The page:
A brain hemorrhage, one of the two main types of stroke results when a ruptured artery causes bleeding into the brain (intracerebral bleed) or into the space between the membranes surrounding the brain (subarachnoid hemorrhage). Damage occurs two ways. First, blood supply is cut off to the parts of the brain beyond the site of the rupture in the artery. Second—and more dangerous—the escaped blood forms a mass that increases pressure on the surrounding brain tissue.
Blood continues to flow until it coagulates or until it simply has no place left to go. Intracerebral bleeds usually occur in the cerebrum, the part of the brain that controls higher functions such as speaking and reasoning. Subarachnoid hemorrhages usually occur at the base of the brain and are usually due to rupture of cerebral aneurysms. Massive hemorrhages are usually fatal; indeed, only about 25 percent of patients survive.
What Causes Brain Hemorrhage?
- High blood pressure is the main cause.
- Atherosclerosis (the buildup of fatty plaque in the arteries) weakens arterial walls, further increasing the risk of bleeds due to hypertension.
- Bleeding disorders (such as hemophilia and leukemia) or the use of anticoagulant or thrombolytic drugs increase the risk of intracerebral bleeding.
- Aneurysms (weak spots in the wall of an artery that may burst) are a major cause of subarachnoid hemorrhage. They are often due to congenital defects.
- Blood vessel abnormalities such as arteriovenous malformation (AVM) may result in a stroke.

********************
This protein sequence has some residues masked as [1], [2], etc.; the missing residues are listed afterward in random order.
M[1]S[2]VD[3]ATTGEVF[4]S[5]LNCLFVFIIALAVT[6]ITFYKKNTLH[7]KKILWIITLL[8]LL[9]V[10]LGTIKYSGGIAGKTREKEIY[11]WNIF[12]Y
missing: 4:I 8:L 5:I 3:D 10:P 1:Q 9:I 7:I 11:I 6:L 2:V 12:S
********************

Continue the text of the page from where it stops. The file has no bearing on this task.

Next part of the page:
- A head injury may rupture arteries in the brain.
- Brain tumors may lead to intracerebral bleeding.
- An increasingly recognized cause of brain hemorrhage in the elderly is amyloid angiopathy. Amyloid—a protein found in the brain of people with Alzheimer’s disease—is deposited in the brain vessels, causing them to weaken. Indeed, patients with Alzheimer’s disease are at greater risk for amyloidrelated brain hemorrhages.
Symptoms of Brain Hemorrhage
- Stiff neck
- Sudden, excruciating headache
- Nausea and vomiting
- Mental confusion
- Sudden loss of consciousness without warning
- Paralysis on one side of the face or body
- Speech difficulty or loss of ability to speak
- Blurred or double vision, dilated pupils, crossed eyes, or inability to move the eyes
Prevention of Brain Hemorrhage
- Keep blood pressure and weight under control.
- People with undiagnosed aneurysms often will have severe, sudden, unusual headaches initially. If the cause of these can be identified, arteriography (diagnostic imaging of the arteries) may reveal a surgically treatable aneurysm.
Diagnosis of Brain Hemorrhage
- A lumbar puncture (spinal tap) may be used to test for blood in the cerebrospinal fluid.
- CT (computed tomography) scans of the head may be taken to identify and assess the amount of blood spillage in the brain.
- MRI (magnetic resonance imaging) can detect abnormal blood vessels, underlying tumors, and some aneurysms.
- Arteriography may be used to detect cerebral aneurysms and arteriovenous malformations.
How to Treat Brain Hemorrhage
- Call an ambulance if you develop symptoms of a brain hemorrhage.
- After careful evaluation, physicians may take emergency measures to reduce blood pressure in order to minimize flow of blood from the ruptured artery.
- Life support may be necessary.
- Surgical repair, if attempted at all, is usually delayed for one to two weeks after the incident, although another approach calls for more rapid surgical intervention in some cases.
- Microsurgery may be used to treat abnormal or leaky vessels.
When to Call a Doctor
- Brain hemorrhage is a medical EMERGENCY Call an ambulance immediately.
Johns Hopkins Symptoms and Remedies: The Complete Home Medical Reference
Simeon Margolis, M.D., Ph.D., Medical Editor
Prepared by the Editors of The Johns Hopkins Medical Letter: Health After 50
Updated by Remedy Health Media